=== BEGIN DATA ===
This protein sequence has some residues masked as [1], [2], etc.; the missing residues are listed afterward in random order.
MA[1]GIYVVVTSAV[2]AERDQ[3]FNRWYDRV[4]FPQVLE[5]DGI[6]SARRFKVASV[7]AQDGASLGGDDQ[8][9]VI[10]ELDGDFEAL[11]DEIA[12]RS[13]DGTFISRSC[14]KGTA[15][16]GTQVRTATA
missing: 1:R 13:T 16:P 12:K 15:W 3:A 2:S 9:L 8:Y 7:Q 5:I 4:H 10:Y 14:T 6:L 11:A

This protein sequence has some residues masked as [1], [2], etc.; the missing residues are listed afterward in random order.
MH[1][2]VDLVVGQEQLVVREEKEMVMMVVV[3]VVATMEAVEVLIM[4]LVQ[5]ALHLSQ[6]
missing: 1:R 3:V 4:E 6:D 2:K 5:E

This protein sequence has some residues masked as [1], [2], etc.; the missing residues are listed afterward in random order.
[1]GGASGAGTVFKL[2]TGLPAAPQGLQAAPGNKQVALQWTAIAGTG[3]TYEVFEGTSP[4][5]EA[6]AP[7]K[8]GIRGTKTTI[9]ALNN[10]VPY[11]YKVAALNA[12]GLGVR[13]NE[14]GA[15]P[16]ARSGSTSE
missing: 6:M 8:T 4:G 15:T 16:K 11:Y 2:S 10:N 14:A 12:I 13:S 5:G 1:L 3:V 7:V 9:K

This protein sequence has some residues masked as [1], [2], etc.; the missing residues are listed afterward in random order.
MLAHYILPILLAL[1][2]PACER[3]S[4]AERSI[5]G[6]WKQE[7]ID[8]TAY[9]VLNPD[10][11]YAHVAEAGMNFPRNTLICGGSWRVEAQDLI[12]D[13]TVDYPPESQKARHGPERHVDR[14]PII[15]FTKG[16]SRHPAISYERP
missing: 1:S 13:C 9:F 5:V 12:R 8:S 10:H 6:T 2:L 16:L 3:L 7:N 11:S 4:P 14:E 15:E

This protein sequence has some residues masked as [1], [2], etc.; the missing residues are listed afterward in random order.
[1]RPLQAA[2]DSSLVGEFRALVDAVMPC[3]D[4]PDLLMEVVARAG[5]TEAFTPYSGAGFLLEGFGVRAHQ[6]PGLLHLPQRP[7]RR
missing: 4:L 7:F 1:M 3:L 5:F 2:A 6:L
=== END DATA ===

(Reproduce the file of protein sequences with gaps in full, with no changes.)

This protein sequence has some residues masked as [1], [2], etc.; the missing residues are listed afterward in random order.
MA[1]GIYVVVTSAV[2]AERDQ[3]FNRWYDRV[4]FPQVLE[5]DGI[6]SARRFKVASV[7]AQDGASLGGDDQ[8][9]VI[10]ELDGDFEAL[11]DEIA[12]RS[13]DGTFISRSC[14]KGTA[15][16]GTQVRTATA
missing: 1:R 13:T 16:P 12:K 15:W 3:A 2:S 9:L 8:Y 7:Q 5:I 4:H 10:Y 14:T 6:L 11:A

This protein sequence has some residues masked as [1], [2], etc.; the missing residues are listed afterward in random order.
MH[1][2]VDLVVGQEQLVVREEKEMVMMVVV[3]VVATMEAVEVLIM[4]LVQ[5]ALHLSQ[6]
missing: 1:R 3:V 4:E 6:D 2:K 5:E

This protein sequence has some residues masked as [1], [2], etc.; the missing residues are listed afterward in random order.
[1]GGASGAGTVFKL[2]TGLPAAPQGLQAAPGNKQVALQWTAIAGTG[3]TYEVFEGTSP[4][5]EA[6]AP[7]K[8]GIRGTKTTI[9]ALNN[10]VPY[11]YKVAALNA[12]GLGVR[13]NE[14]GA[15]P[16]ARSGSTSE
missing: 6:M 8:T 4:G 15:T 16:K 11:Y 2:S 10:N 14:A 12:I 13:S 5:G 1:L 3:V 7:V 9:K

This protein sequence has some residues masked as [1], [2], etc.; the missing residues are listed afterward in random order.
MLAHYILPILLAL[1][2]PACER[3]S[4]AERSI[5]G[6]WKQE[7]ID[8]TAY[9]VLNPD[10][11]YAHVAEAGMNFPRNTLICGGSWRVEAQDLI[12]D[13]TVDYPPESQKARHGPERHVDR[14]PII[15]FTKG[16]SRHPAISYERP
missing: 1:S 13:C 9:F 5:V 12:R 8:S 10:H 6:T 2:L 16:L 3:L 7:N 11:S 4:P 14:E 15:E

This protein sequence has some residues masked as [1], [2], etc.; the missing residues are listed afterward in random order.
[1]RPLQAA[2]DSSLVGEFRALVDAVMPC[3]D[4]PDLLMEVVARAG[5]TEAFTPYSGAGFLLEGFGVRAHQ[6]PGLLHLPQRP[7]RR
missing: 4:L 7:F 1:M 3:L 5:F 2:A 6:L